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Stanford, (Sir) Charles Villiers

Stanford, (Sir) Charles Villiers (b Dublin, 1852; d London, 1924). Irish composer, conductor, organist, and teacher. Org., Trinity College, Cambridge, 1873–92. Cond., Cambridge Univ. Mus. Soc. from 1873, winning it high reputation and giving f. Eng. ps. of works by Brahms. Tennyson asked him to write incidental mus. for his play Queen Mary, 1876. Prof. of comp., RCM, 1883–1924, pupils incl. Vaughan Williams, Bliss, Howells, Ireland, Holst, Gurney, etc. Prof. of mus., Cambridge Univ., 1887–1924. Cond., Bach Choir 1885–1902, also cond. of orch. concerts and opera at RCM. Cond. of several Leeds Fests. after 1901. Prolific composer, whose best work is to be found in his operas, choral mus., and songs rather than in his orch. and chamber mus., where his admiration for Brahms tended to become paramount. One of prin. figures in late 19th-cent. ‘renaissance’ of Brit. mus. Ed. and arr. colls. of Irish traditional tunes. Knighted 1901. Prin. works:

OPERAS: The Veiled Prophet of Khorassan (1877); Savonarola (1884); The Canterbury Pilgrims (1884); Lorenza (unpubd.); Shamus O'Brien (1896); Much Ado About Nothing (1900); The Critic (1915); The Travelling Companion (1919).ORCH.: syms.: No.1 in B♭ (1875), No.2 in D minor (Elegiac) (1882), No.3 in F minor (Irish) (1887), No.4 in F (1888), No.5 in D (L'Allegro ed il Pensieroso) (1894), No.6 in E♭ (1905), No.7 in D minor (1911); Overture in the Style of A Tragedy (1904); 6 Irish Rhapsodies; cl. conc. (1902); 3 pf. concs. (1895, 1915, 1919); 2 vn. concs. (1904, 1918); Irish Concerto, vn., vc., orch. (1919).CHORAL: oratorios: The Three Holy Children (1885), Eden (1891); Requiem (1897); Te Deum (1898); Stabat Mater (1907); Magnificat in G; The Revenge, choral ballad (1886); Phaudrig Crohoore (1896); The Last Post (1900); 5 Songs of the Sea, bar., male ch., orch. (1904); 5 Songs of the Fleet, bar., ch. (1910).CHAMBER MUSIC: 8 str. qts., 2 str. quintets, 2 pf. trios, 2 pf. qts., pf. quintet, 2 vn. sonatas, 2 vc. sonatas, cl. sonata.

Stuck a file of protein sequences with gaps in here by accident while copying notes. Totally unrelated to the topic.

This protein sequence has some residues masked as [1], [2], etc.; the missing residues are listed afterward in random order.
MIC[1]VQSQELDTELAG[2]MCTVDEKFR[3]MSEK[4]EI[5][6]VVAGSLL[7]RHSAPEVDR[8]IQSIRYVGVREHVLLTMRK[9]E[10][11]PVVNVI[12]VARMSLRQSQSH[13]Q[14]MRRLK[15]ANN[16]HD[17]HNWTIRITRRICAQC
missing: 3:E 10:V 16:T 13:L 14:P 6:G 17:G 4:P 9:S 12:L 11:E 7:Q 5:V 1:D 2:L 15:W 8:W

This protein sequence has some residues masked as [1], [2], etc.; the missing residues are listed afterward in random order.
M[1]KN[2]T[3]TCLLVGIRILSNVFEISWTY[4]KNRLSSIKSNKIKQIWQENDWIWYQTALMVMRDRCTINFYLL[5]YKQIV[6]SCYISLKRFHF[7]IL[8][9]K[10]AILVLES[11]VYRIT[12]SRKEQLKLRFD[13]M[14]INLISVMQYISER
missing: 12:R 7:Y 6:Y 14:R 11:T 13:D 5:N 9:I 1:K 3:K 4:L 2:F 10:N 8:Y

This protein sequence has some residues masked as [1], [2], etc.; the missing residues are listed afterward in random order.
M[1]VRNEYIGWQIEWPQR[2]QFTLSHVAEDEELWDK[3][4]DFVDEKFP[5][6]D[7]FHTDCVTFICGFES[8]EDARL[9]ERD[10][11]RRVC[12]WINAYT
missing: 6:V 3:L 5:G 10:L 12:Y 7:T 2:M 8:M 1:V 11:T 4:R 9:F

Also organ preludes, songs, partsongs (incl. The Blue Bird), anthems, and church services (notably that in B♭, Op.10, 1879 with additions 1910).

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Stanford, Charles Villiers

Stanford, Charles Villiers (1852–1924). Irish composer, teacher, conductor, and writer on music. Educated at Cambridge, where he was organist of Trinity College and conductor of the University Musical Society, Stanford studied composition at Berlin and Leipzig and met Meyerbeer, Offenbach, and Brahms, who was a profound influence. A fluent and prolific composer in almost every genre, Stanford was a leader of the late 19th-cent. ‘English musical renaissance’; indeed, as professor at the Royal College of Music from its inception in 1883 (he was also professor at Cambridge from 1887), he taught most of Britain's leading composers, including Vaughan Williams, Holst, Ireland, Bliss, and Howells. Stanford raised standards in British choral music and particularly in Anglican church music. The influence of Irish folk-song is reflected in his six Irish Rhapsodies, the opera Shamus O'Brien (1896), and the third ‘Irish’ Symphony (1887), although his Germanic style has earned the description ‘like leaving and returning to Ireland for a holiday in Germany’.

Eric Cross

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Stanford, Sir Charles Villiers

Sir Charles Villiers Stanford, 1852–1924, English composer and teacher, b. Dublin, studied in Cambridge, and Leipzig. In 1883 he became professor of music at the Royal College of Music, and in 1887 at Cambridge; he held both positions until his death. His compositions include seven operas, of which the comic opera Shamus O'Brien (1896) was most popular; seven symphonies; choral works; and chamber music. Only his Anglican church services and anthems are still regularly performed. He edited and arranged collections of Irish songs and wrote a textbook of composition and several autobiographical works.

See biography by H. P. Greene (1935).

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